- labour should be induced only in response to specific medical indications, not for convenience and based on epidemiological evidence, no geographic region should have rates of induced labour over 10%;
- the routine administration of analgesic or anaesthetic drugs, that are not specifically required to correct or prevent a complication during labour, should be avoided;
• routine artificial rupture of the membranes in early labour, is not scientifically justified;
• epidemiological evidence shows that there is no justification for any geographic region to have more than a 10-15 % caesarean section rate* and that there is no evidence that a caesarean section is required after a previous transverse low segment caesarean section birth.
The delegates further agreed to encourage their governments to adopt implementation strategies including that:
· governments should identify, departments within their health ministries to take charge of promoting and coordinating the assessment of appropriate technology;
· that funding agencies should use financial regulation to discourage the indiscriminate use of technology;
· the results of the assessment of birth technology should be widely disseminated, to change the behaviour of professionals and inform the decisions of maternity care consumers.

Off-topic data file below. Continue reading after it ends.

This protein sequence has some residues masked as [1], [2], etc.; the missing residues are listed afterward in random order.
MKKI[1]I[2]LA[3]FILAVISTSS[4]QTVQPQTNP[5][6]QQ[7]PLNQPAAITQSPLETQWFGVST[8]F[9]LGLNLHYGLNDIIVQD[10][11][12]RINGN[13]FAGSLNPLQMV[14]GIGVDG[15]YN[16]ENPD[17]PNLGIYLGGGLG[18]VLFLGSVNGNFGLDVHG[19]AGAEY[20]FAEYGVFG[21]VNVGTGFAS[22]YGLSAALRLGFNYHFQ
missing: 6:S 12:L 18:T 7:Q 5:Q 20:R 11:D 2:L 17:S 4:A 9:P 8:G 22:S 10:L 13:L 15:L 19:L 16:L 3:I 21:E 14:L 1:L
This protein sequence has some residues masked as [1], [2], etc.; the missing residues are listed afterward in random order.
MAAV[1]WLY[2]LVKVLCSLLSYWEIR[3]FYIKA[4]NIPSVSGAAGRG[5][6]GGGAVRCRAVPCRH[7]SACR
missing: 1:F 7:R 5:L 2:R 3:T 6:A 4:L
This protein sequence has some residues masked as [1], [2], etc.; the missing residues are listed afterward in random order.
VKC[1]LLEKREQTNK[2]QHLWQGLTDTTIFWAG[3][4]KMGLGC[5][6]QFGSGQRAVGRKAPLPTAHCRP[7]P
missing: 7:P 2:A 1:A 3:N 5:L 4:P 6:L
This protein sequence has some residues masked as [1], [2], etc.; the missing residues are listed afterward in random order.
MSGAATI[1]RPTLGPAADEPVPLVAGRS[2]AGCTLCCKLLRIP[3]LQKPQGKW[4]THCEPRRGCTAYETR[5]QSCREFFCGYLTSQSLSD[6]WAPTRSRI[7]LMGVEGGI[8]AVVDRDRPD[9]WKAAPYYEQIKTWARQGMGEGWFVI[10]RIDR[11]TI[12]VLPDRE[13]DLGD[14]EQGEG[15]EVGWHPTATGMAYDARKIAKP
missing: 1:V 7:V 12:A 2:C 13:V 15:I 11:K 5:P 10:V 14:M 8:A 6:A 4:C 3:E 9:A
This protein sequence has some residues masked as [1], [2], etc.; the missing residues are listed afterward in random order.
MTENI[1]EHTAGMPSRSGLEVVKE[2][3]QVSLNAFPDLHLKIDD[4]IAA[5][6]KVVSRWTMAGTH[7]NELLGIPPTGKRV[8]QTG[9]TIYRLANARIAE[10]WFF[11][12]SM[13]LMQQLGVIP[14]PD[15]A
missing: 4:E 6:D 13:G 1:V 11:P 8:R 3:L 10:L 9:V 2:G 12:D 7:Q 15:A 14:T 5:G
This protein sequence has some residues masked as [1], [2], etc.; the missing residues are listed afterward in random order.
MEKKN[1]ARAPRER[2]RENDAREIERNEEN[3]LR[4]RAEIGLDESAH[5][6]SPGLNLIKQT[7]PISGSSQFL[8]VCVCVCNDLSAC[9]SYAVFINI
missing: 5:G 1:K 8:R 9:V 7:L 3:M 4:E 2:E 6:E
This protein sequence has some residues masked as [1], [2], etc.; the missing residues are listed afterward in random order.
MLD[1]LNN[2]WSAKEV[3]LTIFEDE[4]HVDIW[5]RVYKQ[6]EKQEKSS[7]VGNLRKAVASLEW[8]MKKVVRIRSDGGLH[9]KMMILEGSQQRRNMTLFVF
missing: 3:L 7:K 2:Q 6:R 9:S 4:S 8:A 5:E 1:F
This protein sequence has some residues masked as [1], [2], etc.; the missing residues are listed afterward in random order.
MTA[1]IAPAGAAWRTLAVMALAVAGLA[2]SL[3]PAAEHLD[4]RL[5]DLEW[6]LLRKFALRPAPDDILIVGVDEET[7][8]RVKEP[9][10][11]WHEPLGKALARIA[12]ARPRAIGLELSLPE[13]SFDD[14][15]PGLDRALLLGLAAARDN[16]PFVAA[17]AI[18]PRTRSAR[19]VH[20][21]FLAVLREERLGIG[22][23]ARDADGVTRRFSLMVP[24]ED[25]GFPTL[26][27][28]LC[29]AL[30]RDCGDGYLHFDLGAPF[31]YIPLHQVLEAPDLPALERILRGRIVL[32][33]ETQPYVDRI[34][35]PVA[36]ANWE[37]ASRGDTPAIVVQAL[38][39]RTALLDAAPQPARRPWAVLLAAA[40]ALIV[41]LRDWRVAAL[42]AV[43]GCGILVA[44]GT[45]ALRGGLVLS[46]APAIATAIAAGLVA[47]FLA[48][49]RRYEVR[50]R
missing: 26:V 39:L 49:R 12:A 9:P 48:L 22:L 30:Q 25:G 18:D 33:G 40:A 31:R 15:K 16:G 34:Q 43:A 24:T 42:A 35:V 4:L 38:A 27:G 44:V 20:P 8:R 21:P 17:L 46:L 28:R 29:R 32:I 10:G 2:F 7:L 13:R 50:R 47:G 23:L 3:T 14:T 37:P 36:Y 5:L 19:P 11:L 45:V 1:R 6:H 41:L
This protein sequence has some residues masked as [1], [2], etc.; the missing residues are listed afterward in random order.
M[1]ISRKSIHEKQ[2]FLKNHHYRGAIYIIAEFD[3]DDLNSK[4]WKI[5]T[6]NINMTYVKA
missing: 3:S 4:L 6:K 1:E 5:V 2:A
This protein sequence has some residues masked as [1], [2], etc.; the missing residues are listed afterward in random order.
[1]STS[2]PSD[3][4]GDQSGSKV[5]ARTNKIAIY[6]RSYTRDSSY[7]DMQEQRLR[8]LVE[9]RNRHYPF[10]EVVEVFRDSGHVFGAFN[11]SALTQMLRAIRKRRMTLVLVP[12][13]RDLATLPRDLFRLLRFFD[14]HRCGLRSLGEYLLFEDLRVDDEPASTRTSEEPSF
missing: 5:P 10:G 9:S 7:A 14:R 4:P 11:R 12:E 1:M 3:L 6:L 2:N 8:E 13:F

It was hoped that if these recommendations were acted on they would change the culture of birth and stem the tide of technological interference into the primal physiological processes of pregnancy, labour and birth and early mothering. The delegates could not have known the impact that our growing romance with, dependence on and subservience to, technology would have on the day-to-day lives of humans and the provision of maternity services in every country in the world.
*World Health Organization
Statement on Caesarean Section Rates
As medical intervention rates have soared in many countries, some health authorities and health professionals have sought to justify rates above those recommended by WHO in 1985, questioning their validity in contemporary times, by saying that women had changed, that the health of women had deteriorated, that birthing women were now “older, fatter & sicker” and therefore required more maternity interventions including, specifically, a higher rate of c-section.
These justifications prompted The Department of Reproductive Health and Research (WHO) to state:- “Over the past three decades, as more evidence on the benefits and risks of caesarean section has accumulated, along with significant improvements in clinical obstetric care and in the methodologies to assess evidence and issue recommendations, health care professionals, scientists, epidemiologists and policy-makers have increasingly expressed the need to revisit the 1985 recommended rate …” To address c-section rate claim, WHO conducted two studies: a systematic review of studies available in the scientific literature which analyse the association between caesarean section rates and maternal, perinatal and infant outcomes and a worldwide study to assess the association between caesarean section and maternal and neonatal mortality. The results were assessed by a panel of international experts at a consultation convened by WHO in 2014 who issued the following conclusions: